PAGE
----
Normally, I’d have spent the last few months tracking spinal cord injury research. Call it all to a halt.
One of the end goals of brain computer interface research is to figure out how to make the robot feel like an extension of the body.
One of SCI research’s biggest and most heated disagreements may be nearing a resolution.
This month’s column is about three molecules, a mom, a tenacious father-in-law and a biotech breakthrough with huge possible implications for people with spinal cord injuries.
How does spinal cord injury research get paid for? It’s an issue I’ve been trying to understand for the better part of two decades.
What if it were possible to replace lost neurons by combining superfast, individual-specific 3D printing with cellular therapy designed to promote axon growth? Turns out that it is possible.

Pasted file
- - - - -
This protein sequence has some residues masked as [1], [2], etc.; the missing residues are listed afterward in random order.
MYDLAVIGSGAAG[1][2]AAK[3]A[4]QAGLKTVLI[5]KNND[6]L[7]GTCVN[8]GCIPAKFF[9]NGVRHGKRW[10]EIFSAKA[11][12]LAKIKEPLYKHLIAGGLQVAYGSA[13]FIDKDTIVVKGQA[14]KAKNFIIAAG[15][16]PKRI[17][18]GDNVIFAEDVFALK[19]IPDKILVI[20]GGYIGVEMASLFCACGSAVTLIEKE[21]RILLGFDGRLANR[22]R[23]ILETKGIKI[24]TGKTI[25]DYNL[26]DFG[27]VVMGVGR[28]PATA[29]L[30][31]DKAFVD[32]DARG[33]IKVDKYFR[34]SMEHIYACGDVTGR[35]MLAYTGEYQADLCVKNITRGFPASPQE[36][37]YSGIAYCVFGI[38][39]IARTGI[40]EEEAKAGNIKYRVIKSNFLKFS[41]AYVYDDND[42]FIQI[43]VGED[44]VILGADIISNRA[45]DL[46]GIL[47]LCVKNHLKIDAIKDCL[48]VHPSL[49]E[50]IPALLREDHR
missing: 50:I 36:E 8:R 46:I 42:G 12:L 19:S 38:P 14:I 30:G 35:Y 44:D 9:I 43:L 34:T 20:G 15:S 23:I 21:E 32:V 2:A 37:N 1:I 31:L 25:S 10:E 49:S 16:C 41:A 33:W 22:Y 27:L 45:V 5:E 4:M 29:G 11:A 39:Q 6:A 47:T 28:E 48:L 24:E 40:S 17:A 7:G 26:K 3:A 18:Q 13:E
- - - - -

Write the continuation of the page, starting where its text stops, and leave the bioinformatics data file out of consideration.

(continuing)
If ever there was an industry that could use some disruption, SCI research is it.
Axons carry your thoughts (brain signals) through the cord to other neurons and eventually on to your muscles. Broken axons are why people stay paralyzed.
This month’s story involves giving the brain a chance to reconnect to the cord below the injury site in a different, and potentially more exciting, way.
“Improved voluntary hand function occurred within a single session in every subject tested." That’s the killer sentence from a new study soon to be published.